Todd may have been a clumsy schemer but he wasn’t unlikable and encouraged jurors to see him in this dual light. To overcome this, Amanda had to show that she recognized this in Todd, used him to that effect, was complicit in the sense that she countenanced his play for her own benefit, but ultimately made him use it for her own ends. In other words, she had to say she was sorry for bumping people off not because it made her feel bad for being a duplicitous person, but because it furthered her position in the game at the expense of others. It’s the difference between looking like a buoy adrift or as the master of her own fate, providing a justification for her actions. Todd tried to make that distinction but it all would have come to naught had Amanda done something similar. This appeared to cost her both the votes of Jean-Robert and Jaime.
The jurors clearly recognized this inadequacy. Erik almost had to beg an answer out of her that would allow him to vote the way he wanted – for her. Peih-Gee even spelled it out for her, saying she wanted real information proving her worth to win rather than just endless sad-faced regrets about acing people out. And, in a final folly, Amanda (and the others) fell for Jaime’s bait about bad-mouthing the others. One firm answer may have been all it took to win Jaime’s vote, and perhaps others: “I’m not here to talk down other players, I’m here to tell you why I deserve to win, because I made this alliance, made important decisions in it, and got it to carry out them to benefit me.”
To Todd’s credit, he made solid jury arguments but, to be realistic, it was nothing that won him the game, it was that Amanda’s post-challenge behavior that lost it for her and made him the default victor. Thus in Survivor lore, if we salute Chris of Survivor: Vanuatu as having a tongue of silver for a jury performance that turned defeat into victory, we must shame Amanda for her tongue of lead that turned victory into defeat.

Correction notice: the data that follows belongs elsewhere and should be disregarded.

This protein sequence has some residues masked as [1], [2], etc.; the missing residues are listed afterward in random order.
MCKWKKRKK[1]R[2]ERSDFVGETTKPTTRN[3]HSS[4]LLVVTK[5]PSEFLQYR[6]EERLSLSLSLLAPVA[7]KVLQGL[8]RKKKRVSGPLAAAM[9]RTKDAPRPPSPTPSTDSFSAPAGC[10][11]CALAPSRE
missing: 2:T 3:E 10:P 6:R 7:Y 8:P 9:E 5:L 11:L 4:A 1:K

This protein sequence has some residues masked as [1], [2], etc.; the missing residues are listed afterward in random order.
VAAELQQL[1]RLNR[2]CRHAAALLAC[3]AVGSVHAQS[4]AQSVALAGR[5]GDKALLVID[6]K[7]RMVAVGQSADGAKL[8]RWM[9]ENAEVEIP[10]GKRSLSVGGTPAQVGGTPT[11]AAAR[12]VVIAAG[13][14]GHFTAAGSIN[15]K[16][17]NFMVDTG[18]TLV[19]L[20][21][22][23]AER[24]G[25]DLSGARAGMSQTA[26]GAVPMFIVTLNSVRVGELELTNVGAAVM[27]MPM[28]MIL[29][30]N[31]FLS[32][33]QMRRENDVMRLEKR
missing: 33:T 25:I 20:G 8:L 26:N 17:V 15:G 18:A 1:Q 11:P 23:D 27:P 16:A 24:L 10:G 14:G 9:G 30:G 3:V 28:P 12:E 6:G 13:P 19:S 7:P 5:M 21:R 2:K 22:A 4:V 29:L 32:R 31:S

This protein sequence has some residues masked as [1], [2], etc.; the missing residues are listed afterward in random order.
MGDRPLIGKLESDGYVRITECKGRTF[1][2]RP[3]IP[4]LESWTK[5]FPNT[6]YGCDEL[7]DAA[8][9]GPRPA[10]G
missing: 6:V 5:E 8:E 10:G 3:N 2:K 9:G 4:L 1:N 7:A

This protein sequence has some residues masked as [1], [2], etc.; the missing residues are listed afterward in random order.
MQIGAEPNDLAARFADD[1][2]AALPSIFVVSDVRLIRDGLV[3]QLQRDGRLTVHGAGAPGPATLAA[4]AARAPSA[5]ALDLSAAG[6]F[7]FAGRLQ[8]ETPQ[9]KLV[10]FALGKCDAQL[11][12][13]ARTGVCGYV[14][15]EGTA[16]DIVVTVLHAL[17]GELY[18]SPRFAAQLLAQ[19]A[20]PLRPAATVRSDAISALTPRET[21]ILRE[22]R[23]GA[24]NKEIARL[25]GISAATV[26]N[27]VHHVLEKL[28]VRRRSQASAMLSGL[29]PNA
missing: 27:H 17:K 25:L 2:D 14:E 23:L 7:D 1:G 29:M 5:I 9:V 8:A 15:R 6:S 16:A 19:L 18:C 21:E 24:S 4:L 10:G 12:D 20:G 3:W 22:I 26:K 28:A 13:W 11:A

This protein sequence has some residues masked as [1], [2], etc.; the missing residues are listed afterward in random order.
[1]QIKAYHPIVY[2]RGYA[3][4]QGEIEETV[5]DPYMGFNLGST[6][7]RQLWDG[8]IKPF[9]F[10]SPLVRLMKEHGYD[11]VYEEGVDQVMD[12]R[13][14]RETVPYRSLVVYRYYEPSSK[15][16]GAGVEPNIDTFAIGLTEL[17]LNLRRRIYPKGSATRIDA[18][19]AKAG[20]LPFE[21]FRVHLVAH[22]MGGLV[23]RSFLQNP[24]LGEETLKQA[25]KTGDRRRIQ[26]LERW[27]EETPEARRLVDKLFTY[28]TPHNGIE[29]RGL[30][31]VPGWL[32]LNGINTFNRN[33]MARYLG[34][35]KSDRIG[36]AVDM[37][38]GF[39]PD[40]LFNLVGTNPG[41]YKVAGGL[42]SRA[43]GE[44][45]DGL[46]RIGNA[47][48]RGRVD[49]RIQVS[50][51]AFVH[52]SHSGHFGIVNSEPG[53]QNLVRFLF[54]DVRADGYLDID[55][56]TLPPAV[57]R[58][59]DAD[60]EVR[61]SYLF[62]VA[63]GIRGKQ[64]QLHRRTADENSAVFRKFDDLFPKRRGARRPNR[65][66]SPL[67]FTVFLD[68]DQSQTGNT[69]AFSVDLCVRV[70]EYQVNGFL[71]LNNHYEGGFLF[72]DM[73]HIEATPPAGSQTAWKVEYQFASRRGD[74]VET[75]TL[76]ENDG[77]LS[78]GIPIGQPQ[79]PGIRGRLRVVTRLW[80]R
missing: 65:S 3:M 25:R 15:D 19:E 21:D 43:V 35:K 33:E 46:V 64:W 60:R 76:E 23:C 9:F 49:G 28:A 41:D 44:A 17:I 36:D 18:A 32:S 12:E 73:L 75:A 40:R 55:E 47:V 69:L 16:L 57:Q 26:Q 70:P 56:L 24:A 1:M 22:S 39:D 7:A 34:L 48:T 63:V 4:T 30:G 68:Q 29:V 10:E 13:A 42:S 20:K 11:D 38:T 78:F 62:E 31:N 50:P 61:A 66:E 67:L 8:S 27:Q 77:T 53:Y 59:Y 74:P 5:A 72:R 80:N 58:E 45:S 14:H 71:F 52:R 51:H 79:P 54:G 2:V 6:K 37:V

As far as my tongue goes, distaste describes the state it is in after watching this strategic dreck, but a fitting end for the entire season which was wanting in this category. So many good moves could have been made, so few were, and it wasn’t just the ignorance of them not being made but the self-deception that their alternatives actually were good. Even more baffling, it appeared that there were more fans of the show in the cast for this one than had been for several seasons, so you would think they would know what they were doing.
Maybe we’ll luck out with the next installment, where self-described fanatics of the series take on “popular” players. This might be a vast improvement if those players are the likes of Yau-Man… or maybe little improvement if they are the likes of James. Still, if anybody is a fan of good and well-executed strategy, it won’t be difficult to top this season.
If you haven’t already, be sure to check out these other recent Survivor: China articles here on RealityNewsOnline:
When not watching for strategic elements in Survivor, Jeffrey D. Sadow is trying to teach about strategies inherent in international relations, diplomacy, governance, political campaigns, and lots of other neat stuff as an associate professor of political science at Louisiana State University Shreveport.